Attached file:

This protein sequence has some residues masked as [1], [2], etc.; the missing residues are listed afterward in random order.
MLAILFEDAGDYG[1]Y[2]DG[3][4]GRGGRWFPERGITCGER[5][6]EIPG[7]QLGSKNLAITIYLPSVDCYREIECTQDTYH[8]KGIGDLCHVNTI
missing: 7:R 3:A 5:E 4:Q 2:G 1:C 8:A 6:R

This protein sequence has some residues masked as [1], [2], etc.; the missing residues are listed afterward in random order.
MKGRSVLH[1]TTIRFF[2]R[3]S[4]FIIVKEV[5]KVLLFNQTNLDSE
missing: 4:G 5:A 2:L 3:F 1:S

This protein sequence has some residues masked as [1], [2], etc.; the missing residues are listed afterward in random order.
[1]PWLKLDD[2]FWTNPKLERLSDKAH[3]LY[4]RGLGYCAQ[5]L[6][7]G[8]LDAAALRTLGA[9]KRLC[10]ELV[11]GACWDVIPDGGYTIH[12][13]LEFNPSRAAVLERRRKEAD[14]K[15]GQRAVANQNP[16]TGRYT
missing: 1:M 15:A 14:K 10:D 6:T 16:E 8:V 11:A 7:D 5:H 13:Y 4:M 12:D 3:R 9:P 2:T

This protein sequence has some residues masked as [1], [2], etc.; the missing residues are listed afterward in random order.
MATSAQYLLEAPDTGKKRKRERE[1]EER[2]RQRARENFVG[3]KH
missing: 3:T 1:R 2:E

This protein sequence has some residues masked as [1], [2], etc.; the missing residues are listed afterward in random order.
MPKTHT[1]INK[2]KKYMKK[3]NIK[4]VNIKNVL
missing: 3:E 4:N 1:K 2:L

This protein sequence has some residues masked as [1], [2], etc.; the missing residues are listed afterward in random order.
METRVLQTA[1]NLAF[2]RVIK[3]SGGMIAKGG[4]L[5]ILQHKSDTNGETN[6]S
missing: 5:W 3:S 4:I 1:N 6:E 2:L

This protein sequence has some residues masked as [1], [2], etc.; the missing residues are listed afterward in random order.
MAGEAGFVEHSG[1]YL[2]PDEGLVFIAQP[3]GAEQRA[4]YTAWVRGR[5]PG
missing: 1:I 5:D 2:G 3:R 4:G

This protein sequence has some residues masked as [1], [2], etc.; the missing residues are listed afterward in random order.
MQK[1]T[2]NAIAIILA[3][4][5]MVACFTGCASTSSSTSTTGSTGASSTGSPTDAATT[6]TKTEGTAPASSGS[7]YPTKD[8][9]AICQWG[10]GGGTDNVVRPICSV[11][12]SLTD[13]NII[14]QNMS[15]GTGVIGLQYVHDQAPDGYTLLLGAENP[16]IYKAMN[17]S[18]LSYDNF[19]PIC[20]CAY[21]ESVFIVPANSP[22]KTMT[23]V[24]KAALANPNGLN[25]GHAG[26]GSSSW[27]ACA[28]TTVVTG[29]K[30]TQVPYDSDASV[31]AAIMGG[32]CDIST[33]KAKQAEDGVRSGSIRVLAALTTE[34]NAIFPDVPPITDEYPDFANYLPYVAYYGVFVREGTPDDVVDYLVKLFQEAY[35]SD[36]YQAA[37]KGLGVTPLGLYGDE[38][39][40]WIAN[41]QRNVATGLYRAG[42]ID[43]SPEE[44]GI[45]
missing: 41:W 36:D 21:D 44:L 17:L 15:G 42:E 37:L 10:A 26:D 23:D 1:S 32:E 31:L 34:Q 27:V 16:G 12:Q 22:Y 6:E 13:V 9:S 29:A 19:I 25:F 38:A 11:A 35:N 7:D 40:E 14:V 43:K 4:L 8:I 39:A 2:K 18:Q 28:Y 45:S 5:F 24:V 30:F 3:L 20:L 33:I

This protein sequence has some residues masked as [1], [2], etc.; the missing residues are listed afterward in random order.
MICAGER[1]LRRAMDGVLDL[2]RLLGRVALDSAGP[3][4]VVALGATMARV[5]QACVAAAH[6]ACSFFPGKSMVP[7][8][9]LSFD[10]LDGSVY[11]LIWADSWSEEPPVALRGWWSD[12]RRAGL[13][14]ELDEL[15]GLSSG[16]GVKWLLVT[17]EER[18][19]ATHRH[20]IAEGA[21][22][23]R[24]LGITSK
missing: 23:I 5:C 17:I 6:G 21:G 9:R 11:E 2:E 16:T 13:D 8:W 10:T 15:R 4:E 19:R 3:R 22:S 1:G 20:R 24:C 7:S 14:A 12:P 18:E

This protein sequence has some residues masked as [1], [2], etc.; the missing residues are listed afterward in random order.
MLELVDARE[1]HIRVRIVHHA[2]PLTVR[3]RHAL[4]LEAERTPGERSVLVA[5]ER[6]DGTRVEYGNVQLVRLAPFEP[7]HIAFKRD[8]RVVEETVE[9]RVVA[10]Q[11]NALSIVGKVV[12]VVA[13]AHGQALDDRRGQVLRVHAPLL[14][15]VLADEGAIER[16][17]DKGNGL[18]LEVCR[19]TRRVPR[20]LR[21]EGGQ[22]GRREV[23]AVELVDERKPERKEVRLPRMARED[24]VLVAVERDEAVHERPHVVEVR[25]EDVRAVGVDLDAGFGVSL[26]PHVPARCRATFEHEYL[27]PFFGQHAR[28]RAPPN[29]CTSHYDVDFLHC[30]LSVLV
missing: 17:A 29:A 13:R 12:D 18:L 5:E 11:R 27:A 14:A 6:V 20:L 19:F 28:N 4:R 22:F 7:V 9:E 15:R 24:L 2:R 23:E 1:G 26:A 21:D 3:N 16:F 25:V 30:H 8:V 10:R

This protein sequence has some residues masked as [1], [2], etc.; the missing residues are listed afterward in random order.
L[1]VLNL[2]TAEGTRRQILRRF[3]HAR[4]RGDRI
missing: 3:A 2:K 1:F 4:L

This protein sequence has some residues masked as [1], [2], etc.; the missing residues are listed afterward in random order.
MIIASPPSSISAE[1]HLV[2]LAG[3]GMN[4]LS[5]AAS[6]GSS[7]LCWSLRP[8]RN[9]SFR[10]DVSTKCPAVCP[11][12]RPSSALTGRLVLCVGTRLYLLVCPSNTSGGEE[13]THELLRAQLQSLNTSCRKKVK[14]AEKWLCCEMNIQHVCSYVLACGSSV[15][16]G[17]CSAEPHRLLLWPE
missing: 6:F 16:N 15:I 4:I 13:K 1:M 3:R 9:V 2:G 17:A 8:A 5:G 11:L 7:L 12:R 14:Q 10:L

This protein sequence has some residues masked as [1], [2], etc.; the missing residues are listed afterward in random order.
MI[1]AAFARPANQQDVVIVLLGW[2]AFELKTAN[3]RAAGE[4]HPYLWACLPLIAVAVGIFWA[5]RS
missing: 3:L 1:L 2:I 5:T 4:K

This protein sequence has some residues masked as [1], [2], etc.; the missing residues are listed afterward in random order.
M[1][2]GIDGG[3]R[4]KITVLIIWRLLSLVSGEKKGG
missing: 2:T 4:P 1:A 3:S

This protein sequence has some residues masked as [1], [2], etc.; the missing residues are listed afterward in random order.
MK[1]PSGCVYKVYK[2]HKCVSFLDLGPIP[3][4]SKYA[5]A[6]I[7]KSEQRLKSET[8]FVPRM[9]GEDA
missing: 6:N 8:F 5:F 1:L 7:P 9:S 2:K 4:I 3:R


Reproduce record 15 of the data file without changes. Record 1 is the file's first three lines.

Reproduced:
This protein sequence has some residues masked as [1], [2], etc.; the missing residues are listed afterward in random order.
MK[1]PSGCVYKVYK[2]HKCVSFLDLGPIP[3][4]SKYA[5]A[6]I[7]KSEQRLKSET[8]FVPRM[9]GEDA
missing: 6:N 8:F 5:F 1:L 7:P 9:S 2:K 4:I 3:R